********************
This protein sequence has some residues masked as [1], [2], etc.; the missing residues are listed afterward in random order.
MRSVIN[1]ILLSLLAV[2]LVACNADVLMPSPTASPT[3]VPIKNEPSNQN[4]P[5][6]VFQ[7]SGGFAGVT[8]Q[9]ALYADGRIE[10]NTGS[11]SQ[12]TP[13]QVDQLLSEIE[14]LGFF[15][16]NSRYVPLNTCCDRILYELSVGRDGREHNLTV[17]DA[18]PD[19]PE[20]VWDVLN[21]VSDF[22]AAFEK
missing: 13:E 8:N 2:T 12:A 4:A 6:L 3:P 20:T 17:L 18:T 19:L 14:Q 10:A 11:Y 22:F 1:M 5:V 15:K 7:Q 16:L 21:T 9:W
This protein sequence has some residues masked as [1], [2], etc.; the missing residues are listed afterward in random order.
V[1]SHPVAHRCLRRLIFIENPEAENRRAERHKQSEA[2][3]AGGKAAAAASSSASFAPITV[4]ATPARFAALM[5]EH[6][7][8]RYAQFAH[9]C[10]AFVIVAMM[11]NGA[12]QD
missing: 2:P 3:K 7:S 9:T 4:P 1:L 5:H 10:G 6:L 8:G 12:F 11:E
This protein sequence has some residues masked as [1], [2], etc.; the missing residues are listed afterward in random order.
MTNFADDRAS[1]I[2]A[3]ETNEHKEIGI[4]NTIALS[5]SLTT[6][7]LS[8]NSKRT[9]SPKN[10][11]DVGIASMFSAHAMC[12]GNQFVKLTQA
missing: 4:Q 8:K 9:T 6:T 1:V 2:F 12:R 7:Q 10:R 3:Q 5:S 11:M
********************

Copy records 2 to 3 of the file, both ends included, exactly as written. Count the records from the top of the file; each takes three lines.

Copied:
This protein sequence has some residues masked as [1], [2], etc.; the missing residues are listed afterward in random order.
V[1]SHPVAHRCLRRLIFIENPEAENRRAERHKQSEA[2][3]AGGKAAAAASSSASFAPITV[4]ATPARFAALM[5]EH[6][7][8]RYAQFAH[9]C[10]AFVIVAMM[11]NGA[12]QD
missing: 2:P 3:K 7:S 9:T 4:P 1:L 5:H 10:G 6:L 8:G 12:F 11:E
This protein sequence has some residues masked as [1], [2], etc.; the missing residues are listed afterward in random order.
MTNFADDRAS[1]I[2]A[3]ETNEHKEIGI[4]NTIALS[5]SLTT[6][7]LS[8]NSKRT[9]SPKN[10][11]DVGIASMFSAHAMC[12]GNQFVKLTQA
missing: 4:Q 8:K 9:T 6:T 1:V 2:F 12:R 7:Q 10:R 3:Q 5:S 11:M